Understanding Joint Replacements
The joints in our bodies are constantly moving and over time, they may suffer from some damage because of a variety of reasons. According to a study conducted by the Mayo Clinic, more than 7 million Americans have had hip or knee replacement surgery because this type of procedure helps resolve health issues associated with the bad joint. Surgery involves removing the damaged bone and replacing it with implants crafted by medical device manufacturers. Procedures involving the hip typically will involve implanting a prosthetic socket in the pelvic bone and replacing the round top of the femur with a prosthetic ball.
What Causes Damage?
Joint damage can happen for a variety of reasons and some may include:
- An accident
- Osteoarthritis – considered the wear-and-tear arthritis. The cartilage that covers the ends of bones that helps them move fluidly becomes worn and damaged.
- Osteonecrosis – a condition where there is inadequate blood flow to the bones in the joints which can result in the bone deforming and collapsing.
- Rheumatoid Arthritis – this condition produces inflammation that has the potential for erode bone and cartilage.
These are the common reasons that can lead to hip replacement and they can cause hip pain that is uncomfortable. Some may consider hip replacement surgery if walking becomes problematic, getting up from a seat is difficult, is hard to climb stairs and other persistent conditions exist according to the Mayo Clinic.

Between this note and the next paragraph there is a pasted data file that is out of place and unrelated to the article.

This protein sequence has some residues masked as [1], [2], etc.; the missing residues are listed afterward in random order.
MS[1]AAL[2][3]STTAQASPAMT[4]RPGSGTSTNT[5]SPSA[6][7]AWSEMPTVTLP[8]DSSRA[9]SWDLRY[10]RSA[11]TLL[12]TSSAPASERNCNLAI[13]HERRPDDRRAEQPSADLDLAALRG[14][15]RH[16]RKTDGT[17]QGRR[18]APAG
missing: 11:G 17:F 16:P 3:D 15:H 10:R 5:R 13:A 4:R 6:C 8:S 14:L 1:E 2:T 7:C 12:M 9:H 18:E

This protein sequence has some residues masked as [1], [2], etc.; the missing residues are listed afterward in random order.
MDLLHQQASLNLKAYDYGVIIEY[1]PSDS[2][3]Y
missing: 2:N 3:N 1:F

When joint damage occurs and daily discomfort is recurring, it’s extremely important to seek medical attention because it can affect mobility. But before a procedure, a patient should conduct some background research of the facility they will be choosing for the operation. This is due to the fact that some healthcare organizations outsource medical devices from overseas where the quality of the implant can be jeopardized. High quality implants can only come from medical device manufacturers based in the United States because they must meet strict guidelines that meet many safety standards.
However, it should be known that this is not medical advice and you should always seek medical attention by your healthcare provider. Only a physician will be able to properly diagnose joint damage and regular check-ups may serve as preventative or detective measures.